FIG. 2 is a diagram of an example energy management and control system framework with automated demand response service;

FIG. 3 is a diagram of energy management and control system components with an automated demand response data flow of an energy management and control system;

FIG. 4 is a screen print of a display showing an automated demand response service component in an energy management and control system site controller;

FIG. 5 is a diagram of activity for a receive automated demand response event;

FIG. 6 is a diagram of activity from a transmit automated demand response feedback;

FIG. 7 a is an example program of a sample automated demand response event;

FIG. 7 b is another example program of a sample automated demand response event;

FIG. 8 is a diagram of a sample automated demand response deployment;

FIG. 9 shows an example automated demand response flow diagram;

FIG. 10 is a diagram of another version of automated demand response architecture relative to the architecture shown in FIG. 1;

FIG. 11 is a diagram of an enterprise framework with one or more automated demand response gateways;

FIG. 12 is a diagram of an enterprise and site frameworks with one or more automated demand response gateways;

FIG. 13 is a diagram of energy management and control system supervisor components with an automated demand response data flow;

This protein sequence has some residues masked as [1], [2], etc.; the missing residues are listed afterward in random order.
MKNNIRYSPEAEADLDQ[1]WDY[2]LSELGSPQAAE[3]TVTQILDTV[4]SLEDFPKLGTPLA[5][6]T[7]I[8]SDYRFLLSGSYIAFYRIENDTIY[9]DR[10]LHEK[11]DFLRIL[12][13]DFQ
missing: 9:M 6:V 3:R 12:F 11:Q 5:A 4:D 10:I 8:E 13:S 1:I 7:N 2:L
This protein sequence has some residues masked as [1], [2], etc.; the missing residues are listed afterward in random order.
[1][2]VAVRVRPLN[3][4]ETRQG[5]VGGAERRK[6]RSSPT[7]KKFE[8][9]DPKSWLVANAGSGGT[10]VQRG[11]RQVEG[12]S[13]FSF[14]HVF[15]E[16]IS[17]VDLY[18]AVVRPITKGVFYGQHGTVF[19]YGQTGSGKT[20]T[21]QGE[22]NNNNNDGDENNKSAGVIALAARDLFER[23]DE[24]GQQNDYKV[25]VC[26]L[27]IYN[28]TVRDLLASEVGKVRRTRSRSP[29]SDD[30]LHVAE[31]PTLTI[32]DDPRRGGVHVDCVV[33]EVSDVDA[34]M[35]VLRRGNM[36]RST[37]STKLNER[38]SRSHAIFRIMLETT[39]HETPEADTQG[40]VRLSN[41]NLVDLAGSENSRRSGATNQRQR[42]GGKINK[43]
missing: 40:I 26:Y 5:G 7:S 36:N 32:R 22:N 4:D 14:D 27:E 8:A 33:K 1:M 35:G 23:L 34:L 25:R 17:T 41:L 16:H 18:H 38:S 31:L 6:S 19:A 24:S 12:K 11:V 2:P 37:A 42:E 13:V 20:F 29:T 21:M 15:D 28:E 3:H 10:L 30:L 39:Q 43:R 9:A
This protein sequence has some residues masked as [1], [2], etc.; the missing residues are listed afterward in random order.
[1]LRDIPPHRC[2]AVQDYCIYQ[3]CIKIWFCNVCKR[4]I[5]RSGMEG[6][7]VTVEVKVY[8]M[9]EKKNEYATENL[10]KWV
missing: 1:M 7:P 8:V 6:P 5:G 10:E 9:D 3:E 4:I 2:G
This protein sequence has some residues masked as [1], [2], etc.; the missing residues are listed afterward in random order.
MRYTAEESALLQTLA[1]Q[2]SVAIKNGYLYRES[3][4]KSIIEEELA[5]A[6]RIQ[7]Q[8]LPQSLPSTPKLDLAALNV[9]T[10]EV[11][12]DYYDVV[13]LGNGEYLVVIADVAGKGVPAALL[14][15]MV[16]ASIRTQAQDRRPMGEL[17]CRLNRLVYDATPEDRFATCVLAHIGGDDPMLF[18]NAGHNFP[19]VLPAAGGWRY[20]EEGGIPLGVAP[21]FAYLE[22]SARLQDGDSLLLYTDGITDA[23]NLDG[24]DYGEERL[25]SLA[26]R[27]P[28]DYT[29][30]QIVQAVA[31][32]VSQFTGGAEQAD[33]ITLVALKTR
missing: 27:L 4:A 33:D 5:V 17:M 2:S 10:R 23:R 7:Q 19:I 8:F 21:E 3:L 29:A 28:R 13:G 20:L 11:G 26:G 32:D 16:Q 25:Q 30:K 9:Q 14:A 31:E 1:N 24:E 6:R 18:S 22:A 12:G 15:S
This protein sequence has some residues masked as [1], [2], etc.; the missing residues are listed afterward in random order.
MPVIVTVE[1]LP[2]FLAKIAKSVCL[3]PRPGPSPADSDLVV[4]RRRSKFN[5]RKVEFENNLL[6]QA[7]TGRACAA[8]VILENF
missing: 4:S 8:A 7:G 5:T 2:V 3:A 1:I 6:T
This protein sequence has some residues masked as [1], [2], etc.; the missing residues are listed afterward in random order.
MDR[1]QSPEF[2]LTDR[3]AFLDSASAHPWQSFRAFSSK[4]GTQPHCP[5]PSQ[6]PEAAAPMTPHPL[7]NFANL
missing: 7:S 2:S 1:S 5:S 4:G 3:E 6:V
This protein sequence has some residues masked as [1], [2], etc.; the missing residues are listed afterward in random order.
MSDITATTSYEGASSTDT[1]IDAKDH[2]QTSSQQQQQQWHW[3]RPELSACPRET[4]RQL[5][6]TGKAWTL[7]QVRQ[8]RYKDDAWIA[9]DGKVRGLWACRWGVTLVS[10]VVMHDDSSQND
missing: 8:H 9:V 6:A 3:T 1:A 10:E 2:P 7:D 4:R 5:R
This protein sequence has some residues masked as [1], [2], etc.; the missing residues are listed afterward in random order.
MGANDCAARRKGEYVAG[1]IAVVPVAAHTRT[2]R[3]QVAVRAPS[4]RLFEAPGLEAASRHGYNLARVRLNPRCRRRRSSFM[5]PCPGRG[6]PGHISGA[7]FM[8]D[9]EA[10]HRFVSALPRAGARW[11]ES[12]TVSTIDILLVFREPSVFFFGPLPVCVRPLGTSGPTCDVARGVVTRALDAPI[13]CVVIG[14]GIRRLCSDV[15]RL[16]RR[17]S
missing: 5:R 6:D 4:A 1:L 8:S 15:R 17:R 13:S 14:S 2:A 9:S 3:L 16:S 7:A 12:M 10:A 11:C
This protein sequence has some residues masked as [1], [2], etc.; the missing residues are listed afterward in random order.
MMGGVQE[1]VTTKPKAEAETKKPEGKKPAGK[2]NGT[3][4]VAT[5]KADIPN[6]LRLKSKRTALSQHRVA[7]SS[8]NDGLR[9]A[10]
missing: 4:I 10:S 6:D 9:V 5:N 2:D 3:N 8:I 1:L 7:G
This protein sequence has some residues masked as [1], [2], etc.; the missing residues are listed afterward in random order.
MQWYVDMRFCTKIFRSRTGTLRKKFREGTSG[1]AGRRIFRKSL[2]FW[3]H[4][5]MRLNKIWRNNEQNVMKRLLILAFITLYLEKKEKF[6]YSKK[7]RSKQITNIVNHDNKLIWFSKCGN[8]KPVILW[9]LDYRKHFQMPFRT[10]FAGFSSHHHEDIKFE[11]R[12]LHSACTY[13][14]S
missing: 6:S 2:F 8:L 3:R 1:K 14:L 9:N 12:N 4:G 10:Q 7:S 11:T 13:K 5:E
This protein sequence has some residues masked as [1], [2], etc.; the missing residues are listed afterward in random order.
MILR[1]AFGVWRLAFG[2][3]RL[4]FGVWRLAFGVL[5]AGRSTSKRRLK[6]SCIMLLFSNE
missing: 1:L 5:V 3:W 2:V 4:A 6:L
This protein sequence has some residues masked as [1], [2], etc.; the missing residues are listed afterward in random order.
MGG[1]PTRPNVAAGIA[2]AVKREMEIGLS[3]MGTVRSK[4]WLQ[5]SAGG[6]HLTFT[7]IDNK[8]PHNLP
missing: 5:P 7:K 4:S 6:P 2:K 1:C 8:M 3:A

FIG. 14 is a diagram of enterprise and site frameworks with an automated demand response data flow;

FIG. 15 is a diagram of a screen print of a display for automated demand response supervisor service components in an energy management and control system supervisor;

FIG. 16 is a diagram of a screen print of a display for automated demand response service components in an energy management and control system site controller;

FIG. 17 is a flow diagram of activity for a gateway receive automated demand response event;

FIG. 18 is a flow diagram of activity for a gateway transmit automated demand response feedback;

FIG. 19 is a flow diagram of an automated demand response gateway;

FIG. 20 is a diagram of another version of automated demand response architecture relative to the versions of architecture shown in FIGS. 1 and 10;